Plasma lipoproteins are large complexes of proteins and lipids that mediate cholesterol transport and metabolism and are central in the development of atherosclerosis, stroke and other human diseases. Structural stability and remodeling of these complexes are necessary for their functions. Our work will provide the molecular basis for understanding structural stability, metabolic remodeling and fusion of two major classes, high- and very low-density lipoproteins (also known as Good Cholesterol and precursors of Bad Cholesterol).

National Institute of Health (NIH)
National Institute of General Medical Sciences (NIGMS)
Research Project (R01)
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Biochemistry and Biophysics of Membranes Study Section (BBM)
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Smith, Ward
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Boston University
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Wilson, Christopher J; Das, Madhurima; Jayaraman, Shobini et al. (2018) Effects of Disease-Causing Mutations on the Conformation of Human Apolipoprotein A-I in Model Lipoproteins. Biochemistry 57:4583-4596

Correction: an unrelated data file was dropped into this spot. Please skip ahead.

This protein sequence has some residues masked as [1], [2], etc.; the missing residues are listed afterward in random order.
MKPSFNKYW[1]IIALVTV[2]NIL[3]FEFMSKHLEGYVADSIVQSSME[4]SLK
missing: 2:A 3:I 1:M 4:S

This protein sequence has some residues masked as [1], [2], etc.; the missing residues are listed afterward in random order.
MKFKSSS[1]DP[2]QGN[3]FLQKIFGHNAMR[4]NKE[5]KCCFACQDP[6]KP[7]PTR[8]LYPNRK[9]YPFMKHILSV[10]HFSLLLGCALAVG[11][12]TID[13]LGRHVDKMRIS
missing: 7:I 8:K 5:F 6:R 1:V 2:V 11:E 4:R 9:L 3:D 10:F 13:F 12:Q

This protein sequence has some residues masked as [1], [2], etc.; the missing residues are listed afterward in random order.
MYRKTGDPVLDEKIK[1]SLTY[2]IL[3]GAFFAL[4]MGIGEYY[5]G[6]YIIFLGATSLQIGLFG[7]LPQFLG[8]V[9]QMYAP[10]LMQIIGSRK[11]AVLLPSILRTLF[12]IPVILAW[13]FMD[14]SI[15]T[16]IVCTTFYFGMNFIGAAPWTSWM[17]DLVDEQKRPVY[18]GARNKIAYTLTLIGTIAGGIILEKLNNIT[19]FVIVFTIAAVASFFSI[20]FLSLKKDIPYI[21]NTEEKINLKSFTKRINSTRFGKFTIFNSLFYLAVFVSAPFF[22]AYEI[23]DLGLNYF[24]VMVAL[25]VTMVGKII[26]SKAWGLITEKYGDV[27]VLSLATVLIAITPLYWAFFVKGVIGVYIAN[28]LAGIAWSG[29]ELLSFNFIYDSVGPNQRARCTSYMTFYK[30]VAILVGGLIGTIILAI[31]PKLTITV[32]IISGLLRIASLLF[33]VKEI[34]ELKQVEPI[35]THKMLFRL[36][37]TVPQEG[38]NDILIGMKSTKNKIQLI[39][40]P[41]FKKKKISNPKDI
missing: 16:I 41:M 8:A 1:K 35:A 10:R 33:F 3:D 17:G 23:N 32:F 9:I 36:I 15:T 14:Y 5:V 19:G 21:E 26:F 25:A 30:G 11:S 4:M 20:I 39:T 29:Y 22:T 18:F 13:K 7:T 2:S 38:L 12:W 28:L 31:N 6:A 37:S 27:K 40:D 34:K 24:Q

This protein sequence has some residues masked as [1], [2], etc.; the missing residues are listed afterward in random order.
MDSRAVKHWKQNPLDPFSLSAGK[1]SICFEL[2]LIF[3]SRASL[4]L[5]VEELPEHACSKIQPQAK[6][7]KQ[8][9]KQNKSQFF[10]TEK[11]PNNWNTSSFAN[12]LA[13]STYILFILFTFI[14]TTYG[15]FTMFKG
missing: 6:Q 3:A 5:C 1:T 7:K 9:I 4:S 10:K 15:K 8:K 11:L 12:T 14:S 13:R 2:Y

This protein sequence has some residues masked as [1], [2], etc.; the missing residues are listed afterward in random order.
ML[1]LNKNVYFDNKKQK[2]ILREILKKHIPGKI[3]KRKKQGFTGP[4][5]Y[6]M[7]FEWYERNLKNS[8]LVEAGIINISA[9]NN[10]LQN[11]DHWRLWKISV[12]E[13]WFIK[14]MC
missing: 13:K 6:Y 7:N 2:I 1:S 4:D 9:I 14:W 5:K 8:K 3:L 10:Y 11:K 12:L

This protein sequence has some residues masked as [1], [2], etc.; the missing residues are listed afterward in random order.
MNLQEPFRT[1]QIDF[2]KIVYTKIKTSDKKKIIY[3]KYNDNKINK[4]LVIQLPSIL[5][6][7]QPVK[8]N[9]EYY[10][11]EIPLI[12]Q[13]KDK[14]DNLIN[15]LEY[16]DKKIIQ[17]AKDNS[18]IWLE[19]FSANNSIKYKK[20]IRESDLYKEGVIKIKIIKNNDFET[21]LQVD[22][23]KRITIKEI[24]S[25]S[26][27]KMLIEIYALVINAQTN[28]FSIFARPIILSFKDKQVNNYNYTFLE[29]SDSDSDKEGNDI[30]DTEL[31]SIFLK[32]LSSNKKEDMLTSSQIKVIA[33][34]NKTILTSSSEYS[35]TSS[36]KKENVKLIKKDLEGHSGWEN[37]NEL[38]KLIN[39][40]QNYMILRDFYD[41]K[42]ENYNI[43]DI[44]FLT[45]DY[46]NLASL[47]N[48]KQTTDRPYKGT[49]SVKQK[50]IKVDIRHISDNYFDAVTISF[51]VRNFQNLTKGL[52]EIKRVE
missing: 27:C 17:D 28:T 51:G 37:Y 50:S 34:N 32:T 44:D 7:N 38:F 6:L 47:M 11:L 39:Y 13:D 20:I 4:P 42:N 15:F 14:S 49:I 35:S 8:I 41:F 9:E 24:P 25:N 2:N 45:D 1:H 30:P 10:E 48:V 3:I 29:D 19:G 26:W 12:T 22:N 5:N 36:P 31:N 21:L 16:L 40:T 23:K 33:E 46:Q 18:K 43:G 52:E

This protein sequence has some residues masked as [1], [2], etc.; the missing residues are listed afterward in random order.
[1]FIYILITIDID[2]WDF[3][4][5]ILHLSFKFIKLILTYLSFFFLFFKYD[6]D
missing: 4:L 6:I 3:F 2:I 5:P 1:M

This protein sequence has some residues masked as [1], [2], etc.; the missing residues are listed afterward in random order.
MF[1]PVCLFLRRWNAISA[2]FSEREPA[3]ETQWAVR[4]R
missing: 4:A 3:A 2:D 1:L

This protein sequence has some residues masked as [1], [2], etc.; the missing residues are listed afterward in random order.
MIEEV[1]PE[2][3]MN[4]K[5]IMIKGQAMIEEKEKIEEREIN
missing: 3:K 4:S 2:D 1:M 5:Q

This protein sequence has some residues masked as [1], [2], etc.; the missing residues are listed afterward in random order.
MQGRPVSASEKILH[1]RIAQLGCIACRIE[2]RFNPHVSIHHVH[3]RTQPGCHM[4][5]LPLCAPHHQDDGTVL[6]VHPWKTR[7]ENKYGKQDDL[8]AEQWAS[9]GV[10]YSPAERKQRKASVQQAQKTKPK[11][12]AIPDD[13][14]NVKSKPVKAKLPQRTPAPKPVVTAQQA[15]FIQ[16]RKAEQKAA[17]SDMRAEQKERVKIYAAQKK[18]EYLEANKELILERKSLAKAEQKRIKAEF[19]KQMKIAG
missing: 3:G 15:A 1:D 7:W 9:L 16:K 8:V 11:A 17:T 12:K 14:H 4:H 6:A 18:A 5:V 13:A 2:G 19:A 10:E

Klimtchuk, Elena S; Prokaeva, Tatiana; Frame, Nicholas M et al. (2018) Unusual duplication mutation in a surface loop of human transthyretin leads to an aggressive drug-resistant amyloid disease. Proc Natl Acad Sci U S A 115:E6428-E6436
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Jayaraman, Shobini; Sánchez-Quesada, Jose Luis; Gursky, Olga (2017) Triglyceride increase in the core of high-density lipoproteins augments apolipoprotein dissociation from the surface: Potential implications for treatment of apolipoprotein deposition diseases. Biochim Biophys Acta Mol Basis Dis 1863:200-210
Jayaraman, Shobini; Gantz, Donald L; Haupt, Christian et al. (2017) Serum amyloid A forms stable oligomers that disrupt vesicles at lysosomal pH and contribute to the pathogenesis of reactive amyloidosis. Proc Natl Acad Sci U S A 114:E6507-E6515
Frame, Nicholas M; Jayaraman, Shobini; Gantz, Donald L et al. (2017) Serum amyloid A self-assembles with phospholipids to form stable protein-rich nanoparticles with a distinct structure: A hypothetical function of SAA as a ""molecular mop"" in immune response. J Struct Biol 200:293-302
Madico, Guillermo; Gursky, Olga; Fairman, Jeff et al. (2017) Structural and Immunological Characterization of Novel Recombinant MOMP-Based Chlamydial Antigens. Vaccines (Basel) 6:
Prokaeva, Tatiana; Akar, Harun; Spencer, Brian et al. (2017) Hereditary Renal Amyloidosis Associated With a Novel Apolipoprotein A-II Variant. Kidney Int Rep 2:1223-1232
Klimtchuk, Elena S; Prokaeva, Tatiana B; Spencer, Brian H et al. (2017) In vitro co-expression of human amyloidogenic immunoglobulin light and heavy chain proteins: a relevant cell-based model of AL amyloidosis. Amyloid 24:115-122
Frame, Nicholas M; Gursky, Olga (2017) Structure of serum amyloid A suggests a mechanism for selective lipoprotein binding and functions: SAA as a hub in macromolecular interaction networks. Amyloid 24:13-14